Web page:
News / USA

Arizona Man Set to be Sentenced for 9 Buddhist Temple Murders

Johnathan Doody listens as he is found guilty of the 1991 execution-style murders of nine people, including six monks, at a Buddhist temple near Phoenix, January 23, 2014
Johnathan Doody listens as he is found guilty of the 1991 execution-style murders of nine people, including six monks, at a Buddhist temple near Phoenix, January 23, 2014
Reuters
An Arizona man convicted of execution-style killings of six Buddhist monks and three others at a temple near Phoenix in 1991 is set to be sentenced on Friday.
 
Johnathan Doody, 39, faces multiple life sentences after being convicted by a jury in January of nine counts each of first-degree murder and armed robbery for a massacre that attracted international attention and that remains to this day the most deadly mass murder in the southwest U.S. state's history.
 
Doody also was convicted of one count each of burglary and conspiracy by jurors in Maricopa County Superior Court following a month-long trial.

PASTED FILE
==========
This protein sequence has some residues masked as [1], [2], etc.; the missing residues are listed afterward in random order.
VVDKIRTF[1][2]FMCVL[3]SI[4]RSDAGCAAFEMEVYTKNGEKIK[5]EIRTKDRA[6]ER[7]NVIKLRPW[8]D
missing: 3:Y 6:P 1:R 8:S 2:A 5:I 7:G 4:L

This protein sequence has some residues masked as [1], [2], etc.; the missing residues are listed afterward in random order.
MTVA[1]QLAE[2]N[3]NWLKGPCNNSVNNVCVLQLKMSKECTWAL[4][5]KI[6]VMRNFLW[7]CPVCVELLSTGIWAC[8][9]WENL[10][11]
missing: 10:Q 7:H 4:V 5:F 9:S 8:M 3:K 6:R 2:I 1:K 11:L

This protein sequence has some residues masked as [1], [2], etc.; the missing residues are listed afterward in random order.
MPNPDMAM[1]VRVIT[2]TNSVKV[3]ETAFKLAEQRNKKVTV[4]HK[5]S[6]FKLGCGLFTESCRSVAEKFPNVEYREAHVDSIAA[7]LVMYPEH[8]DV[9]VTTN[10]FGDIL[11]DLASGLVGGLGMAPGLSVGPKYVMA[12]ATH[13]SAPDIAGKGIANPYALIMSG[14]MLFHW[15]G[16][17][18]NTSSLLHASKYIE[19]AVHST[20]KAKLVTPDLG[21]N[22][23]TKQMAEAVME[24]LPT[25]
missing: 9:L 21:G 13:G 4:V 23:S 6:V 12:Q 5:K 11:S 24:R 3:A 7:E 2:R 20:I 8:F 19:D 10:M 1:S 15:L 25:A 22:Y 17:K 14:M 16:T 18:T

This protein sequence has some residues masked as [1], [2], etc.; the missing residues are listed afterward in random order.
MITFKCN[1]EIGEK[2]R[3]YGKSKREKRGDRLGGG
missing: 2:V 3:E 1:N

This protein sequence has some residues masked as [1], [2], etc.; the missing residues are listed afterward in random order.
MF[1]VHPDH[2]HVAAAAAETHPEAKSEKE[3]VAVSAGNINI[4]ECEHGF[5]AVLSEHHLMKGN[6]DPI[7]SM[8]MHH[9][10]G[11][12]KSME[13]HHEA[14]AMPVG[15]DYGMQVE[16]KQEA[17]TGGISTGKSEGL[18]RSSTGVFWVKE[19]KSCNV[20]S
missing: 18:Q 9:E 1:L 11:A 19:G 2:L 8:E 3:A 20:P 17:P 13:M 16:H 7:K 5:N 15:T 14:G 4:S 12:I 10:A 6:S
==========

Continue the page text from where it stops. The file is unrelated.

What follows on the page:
The Thailand-born man will not speak at the morning sentencing hearing before Judge Joseph Kreamer in the superior court, said Maria Schaffer, one of his attorneys. Doody did not testify during his last trial.
 
Doody is not eligible for the death penalty because he was 17 at the time of the killings at the Wat Promkunaram temple in Waddell, Arizona, prosecutors said.
 
He was originally convicted in 1994, but a U.S. appeals court threw out the decision in May 2011, saying it was based on a coerced confession, and a retrial was ordered. A second jury deadlocked on his fate in October 2013.
 
The case cast a harsh spotlight on Arizona, focusing a critical glance at the tactics used to solicit confessions from the accused.
 
The bodies of six monks, one novice, one nun and a temple boy were discovered on August 10, 1991, in a circle, face down, each slain by a single gunshot to the head. Personal property was taken and their living spaces vandalized.
 
Four men from Tucson were originally arrested for the crime after an intense interrogation by sheriff's deputies resulted in their confessions. But the charges were dropped when the men later recanted and authorities could not pin the crime on them.
 
Authorities then focused on Doody and his high school classmate, Alessandro “Alex” Garcia, 16, when a .22-caliber semiautomatic rifle was found during an unrelated search of a friend's vehicle. It was identified as the murder weapon.